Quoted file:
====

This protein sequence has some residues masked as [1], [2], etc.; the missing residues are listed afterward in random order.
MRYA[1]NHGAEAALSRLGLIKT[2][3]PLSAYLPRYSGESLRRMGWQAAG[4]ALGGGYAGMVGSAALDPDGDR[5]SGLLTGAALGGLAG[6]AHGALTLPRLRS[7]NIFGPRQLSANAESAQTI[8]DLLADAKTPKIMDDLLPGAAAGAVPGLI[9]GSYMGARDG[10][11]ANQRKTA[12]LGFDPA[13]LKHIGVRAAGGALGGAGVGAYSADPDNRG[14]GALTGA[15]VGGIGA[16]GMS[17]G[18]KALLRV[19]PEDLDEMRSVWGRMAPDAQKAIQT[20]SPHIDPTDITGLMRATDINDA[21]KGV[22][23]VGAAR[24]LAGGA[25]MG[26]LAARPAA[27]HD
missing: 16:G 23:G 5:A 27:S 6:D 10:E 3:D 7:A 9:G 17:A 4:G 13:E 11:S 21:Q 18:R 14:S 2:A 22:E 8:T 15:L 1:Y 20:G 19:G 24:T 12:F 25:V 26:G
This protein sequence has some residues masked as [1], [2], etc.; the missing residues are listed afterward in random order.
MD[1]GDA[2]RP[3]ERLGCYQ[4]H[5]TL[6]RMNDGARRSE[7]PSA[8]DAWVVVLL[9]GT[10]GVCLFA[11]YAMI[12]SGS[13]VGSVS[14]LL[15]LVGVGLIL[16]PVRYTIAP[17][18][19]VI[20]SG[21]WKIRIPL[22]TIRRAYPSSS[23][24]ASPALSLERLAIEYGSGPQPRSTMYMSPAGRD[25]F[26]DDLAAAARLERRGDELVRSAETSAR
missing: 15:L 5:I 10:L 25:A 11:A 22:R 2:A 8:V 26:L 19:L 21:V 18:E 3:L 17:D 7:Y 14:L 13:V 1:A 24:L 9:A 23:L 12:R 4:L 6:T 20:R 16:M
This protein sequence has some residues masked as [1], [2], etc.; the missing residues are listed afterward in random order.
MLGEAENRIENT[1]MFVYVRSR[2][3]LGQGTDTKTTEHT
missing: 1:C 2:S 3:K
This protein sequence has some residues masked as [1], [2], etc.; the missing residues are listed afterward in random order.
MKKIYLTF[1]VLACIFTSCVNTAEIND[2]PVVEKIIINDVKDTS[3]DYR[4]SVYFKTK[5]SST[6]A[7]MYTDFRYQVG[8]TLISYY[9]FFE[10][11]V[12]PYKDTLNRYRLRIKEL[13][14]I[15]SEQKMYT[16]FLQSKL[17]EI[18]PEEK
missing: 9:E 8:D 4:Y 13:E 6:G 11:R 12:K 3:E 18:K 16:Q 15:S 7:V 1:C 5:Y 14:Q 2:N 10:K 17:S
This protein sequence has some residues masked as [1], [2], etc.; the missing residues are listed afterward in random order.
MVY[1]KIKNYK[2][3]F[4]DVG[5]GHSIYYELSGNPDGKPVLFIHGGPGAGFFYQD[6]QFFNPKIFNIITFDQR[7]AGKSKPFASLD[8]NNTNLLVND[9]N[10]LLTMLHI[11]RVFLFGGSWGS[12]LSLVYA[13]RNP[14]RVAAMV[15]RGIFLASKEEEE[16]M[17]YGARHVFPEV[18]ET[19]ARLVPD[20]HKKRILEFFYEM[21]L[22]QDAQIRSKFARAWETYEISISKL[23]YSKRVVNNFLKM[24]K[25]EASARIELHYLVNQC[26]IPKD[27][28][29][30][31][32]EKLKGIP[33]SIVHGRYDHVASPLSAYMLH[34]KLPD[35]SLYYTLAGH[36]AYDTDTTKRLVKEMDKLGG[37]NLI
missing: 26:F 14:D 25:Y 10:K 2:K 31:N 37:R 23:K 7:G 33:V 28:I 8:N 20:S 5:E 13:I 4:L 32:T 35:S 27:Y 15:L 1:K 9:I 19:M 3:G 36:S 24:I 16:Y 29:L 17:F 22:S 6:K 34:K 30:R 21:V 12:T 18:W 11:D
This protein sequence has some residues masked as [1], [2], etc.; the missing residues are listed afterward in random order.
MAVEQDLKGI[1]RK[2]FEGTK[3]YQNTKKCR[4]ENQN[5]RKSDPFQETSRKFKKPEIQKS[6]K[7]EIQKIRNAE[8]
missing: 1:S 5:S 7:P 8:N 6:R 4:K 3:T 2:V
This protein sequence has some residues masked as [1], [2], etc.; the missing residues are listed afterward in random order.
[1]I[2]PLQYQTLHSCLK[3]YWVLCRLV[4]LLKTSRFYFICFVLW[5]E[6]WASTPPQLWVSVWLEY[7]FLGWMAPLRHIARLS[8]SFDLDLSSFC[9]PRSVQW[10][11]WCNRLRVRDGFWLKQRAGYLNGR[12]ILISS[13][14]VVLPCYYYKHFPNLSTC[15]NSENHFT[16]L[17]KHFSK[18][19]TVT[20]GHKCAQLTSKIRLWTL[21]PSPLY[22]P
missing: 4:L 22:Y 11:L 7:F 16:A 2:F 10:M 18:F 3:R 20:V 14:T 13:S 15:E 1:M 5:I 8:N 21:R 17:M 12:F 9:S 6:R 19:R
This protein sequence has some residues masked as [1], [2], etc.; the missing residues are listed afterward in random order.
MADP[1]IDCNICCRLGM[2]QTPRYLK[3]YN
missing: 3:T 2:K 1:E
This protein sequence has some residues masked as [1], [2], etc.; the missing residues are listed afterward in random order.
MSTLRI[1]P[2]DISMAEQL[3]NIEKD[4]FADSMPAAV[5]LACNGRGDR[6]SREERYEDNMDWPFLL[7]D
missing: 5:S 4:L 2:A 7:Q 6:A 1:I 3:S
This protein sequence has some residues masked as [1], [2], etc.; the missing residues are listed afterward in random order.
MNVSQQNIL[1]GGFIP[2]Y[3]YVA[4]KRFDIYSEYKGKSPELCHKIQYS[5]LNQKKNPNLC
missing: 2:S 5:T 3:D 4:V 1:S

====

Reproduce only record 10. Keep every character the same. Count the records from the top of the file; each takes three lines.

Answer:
This protein sequence has some residues masked as [1], [2], etc.; the missing residues are listed afterward in random order.
MNVSQQNIL[1]GGFIP[2]Y[3]YVA[4]KRFDIYSEYKGKSPELCHKIQYS[5]LNQKKNPNLC
missing: 2:S 5:T 3:D 4:V 1:S